I’m a PhD student at the Centre for Brain Research. My research involves using the latest imaging technology to study how neurons communicate with each other in the brain so that we can better understand neurological diseases. I’m particularly interested in how we can encourage the brain to learn and re-wire itself after injury or disease. I also have a passion for science communication, and enjoy the challenge of reading and writing about the latest neuroscience research outside of my own area of study.
I’ve been fascinated by the human body since my parents gave me a little plastic skeleton kit at the age of about 6. That sealed my fate – I knew I was going to grow up and work in a medical environment. I discovered my love of the brain during the first year of my BSc. I went on to do my honours degree in the Movement Neuroscience Laboratory at the University of Auckland, and stayed on in the lab to do a PhD. I’m now in the final year of my PhD in which I have been investigating how people stop themselves from making a response when it is no longer appropriate, and the implications for individualizing Parkinson’s treatment. I’m interested in where brain research is going to take us in the future and how it’s going to change healthcare and society.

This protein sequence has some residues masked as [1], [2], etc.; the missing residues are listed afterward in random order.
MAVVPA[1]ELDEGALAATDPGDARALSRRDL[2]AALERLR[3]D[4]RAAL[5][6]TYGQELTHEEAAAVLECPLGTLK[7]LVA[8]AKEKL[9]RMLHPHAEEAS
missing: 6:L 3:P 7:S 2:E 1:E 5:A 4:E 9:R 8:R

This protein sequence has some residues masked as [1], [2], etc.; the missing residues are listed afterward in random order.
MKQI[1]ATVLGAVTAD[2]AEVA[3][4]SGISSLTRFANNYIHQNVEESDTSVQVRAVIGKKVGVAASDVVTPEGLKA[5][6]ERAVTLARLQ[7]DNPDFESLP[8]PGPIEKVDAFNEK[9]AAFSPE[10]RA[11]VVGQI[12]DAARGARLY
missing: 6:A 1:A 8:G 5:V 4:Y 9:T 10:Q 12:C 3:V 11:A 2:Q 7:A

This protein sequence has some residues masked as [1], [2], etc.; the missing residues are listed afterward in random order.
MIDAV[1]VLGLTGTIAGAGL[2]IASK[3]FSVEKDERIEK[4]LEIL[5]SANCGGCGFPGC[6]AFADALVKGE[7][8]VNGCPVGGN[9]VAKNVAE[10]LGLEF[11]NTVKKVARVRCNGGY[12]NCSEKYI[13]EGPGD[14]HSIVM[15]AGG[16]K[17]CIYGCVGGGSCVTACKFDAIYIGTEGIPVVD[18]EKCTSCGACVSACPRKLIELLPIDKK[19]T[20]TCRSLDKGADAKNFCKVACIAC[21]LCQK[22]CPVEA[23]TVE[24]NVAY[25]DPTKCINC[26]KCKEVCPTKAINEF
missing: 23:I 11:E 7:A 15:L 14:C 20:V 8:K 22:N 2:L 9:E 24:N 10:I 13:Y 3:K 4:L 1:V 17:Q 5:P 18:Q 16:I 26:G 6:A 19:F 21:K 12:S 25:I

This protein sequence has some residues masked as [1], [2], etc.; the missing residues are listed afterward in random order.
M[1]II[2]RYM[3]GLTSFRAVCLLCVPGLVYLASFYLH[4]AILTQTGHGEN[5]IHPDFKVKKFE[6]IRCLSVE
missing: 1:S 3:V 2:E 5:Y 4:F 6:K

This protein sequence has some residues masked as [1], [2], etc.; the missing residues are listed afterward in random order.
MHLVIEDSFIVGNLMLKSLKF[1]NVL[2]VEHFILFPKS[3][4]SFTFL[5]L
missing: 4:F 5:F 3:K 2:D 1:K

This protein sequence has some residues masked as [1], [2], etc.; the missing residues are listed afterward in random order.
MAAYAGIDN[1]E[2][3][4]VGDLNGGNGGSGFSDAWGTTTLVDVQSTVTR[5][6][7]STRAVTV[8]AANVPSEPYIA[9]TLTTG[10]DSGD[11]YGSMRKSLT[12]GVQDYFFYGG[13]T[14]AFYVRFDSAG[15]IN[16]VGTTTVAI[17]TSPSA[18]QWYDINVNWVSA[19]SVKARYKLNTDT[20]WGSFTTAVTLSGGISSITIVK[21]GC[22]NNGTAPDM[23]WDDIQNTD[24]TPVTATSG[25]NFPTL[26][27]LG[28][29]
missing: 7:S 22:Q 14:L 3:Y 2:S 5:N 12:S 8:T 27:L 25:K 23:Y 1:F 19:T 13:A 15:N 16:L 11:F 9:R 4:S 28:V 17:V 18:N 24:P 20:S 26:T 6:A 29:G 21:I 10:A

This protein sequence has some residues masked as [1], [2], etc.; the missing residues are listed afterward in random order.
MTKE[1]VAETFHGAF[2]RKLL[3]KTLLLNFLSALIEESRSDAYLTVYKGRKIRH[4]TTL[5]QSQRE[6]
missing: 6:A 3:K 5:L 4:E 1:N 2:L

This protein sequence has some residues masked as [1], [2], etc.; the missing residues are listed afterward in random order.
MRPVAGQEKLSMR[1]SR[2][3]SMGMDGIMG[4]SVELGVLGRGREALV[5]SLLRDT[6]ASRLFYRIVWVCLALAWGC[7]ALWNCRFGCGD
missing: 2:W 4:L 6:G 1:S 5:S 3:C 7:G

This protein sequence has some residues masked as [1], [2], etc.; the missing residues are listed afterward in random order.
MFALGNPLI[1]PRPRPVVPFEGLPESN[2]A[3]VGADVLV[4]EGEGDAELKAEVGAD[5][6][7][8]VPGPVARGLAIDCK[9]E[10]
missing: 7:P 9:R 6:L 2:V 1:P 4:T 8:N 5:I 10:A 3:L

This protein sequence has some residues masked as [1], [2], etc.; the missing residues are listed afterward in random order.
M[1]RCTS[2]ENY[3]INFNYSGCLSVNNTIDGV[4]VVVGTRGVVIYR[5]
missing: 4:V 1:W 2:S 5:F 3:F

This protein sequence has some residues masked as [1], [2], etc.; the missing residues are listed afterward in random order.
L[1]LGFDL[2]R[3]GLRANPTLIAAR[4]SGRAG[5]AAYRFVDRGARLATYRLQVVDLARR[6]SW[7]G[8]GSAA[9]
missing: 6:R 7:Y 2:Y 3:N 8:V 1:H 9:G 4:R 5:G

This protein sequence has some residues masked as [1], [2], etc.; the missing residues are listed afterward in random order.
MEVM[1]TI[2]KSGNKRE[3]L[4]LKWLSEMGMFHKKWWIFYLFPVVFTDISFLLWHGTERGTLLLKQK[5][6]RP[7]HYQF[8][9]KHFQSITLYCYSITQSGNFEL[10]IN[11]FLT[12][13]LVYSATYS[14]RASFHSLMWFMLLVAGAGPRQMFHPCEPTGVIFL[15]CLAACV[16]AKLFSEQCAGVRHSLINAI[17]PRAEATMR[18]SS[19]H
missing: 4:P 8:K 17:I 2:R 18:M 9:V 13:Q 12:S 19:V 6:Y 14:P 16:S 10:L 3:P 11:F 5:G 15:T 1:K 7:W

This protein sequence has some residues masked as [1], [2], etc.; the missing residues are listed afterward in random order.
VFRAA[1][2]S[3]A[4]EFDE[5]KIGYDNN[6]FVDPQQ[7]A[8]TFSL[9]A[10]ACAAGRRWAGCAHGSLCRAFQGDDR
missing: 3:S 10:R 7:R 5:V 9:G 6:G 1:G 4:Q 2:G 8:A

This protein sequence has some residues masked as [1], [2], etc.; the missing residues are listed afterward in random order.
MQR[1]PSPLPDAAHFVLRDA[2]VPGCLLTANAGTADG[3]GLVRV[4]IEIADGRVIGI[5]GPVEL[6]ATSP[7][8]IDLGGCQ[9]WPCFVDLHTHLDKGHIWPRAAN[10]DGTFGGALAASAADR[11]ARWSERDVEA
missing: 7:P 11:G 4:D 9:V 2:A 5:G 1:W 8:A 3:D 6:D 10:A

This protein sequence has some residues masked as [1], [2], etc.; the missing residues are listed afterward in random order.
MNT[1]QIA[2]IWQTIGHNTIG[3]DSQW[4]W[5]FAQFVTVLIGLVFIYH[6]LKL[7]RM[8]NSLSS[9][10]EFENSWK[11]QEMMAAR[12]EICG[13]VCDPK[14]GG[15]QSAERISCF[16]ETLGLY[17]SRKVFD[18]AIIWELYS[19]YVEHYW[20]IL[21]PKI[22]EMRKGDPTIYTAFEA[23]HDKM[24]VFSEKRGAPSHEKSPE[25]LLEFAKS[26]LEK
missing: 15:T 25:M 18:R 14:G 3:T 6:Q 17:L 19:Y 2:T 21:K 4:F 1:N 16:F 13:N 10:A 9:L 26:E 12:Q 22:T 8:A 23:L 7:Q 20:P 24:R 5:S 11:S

I’m the Communications Co-ordinator for the Centre for Brain Research, and I’m interested in issues such as how the mainstream media presents and promotes science, how people receive these messages, and how this affects their views on science and scientists. I come to work and am surrounded by inspired and inspiring people who are really dedicated to what they’re doing – they have a clear vision of what they’d like to achieve – but often they exist in a no-man’s-land of funding insecurity. I often wonder if there is a better way to manage this. I guess that’s science vs. politics! I’m also fascinated by the interface between science/technology and the ‘wider issues’ of society – can science help solve the world’s ‘big problems’ – or is that not the point?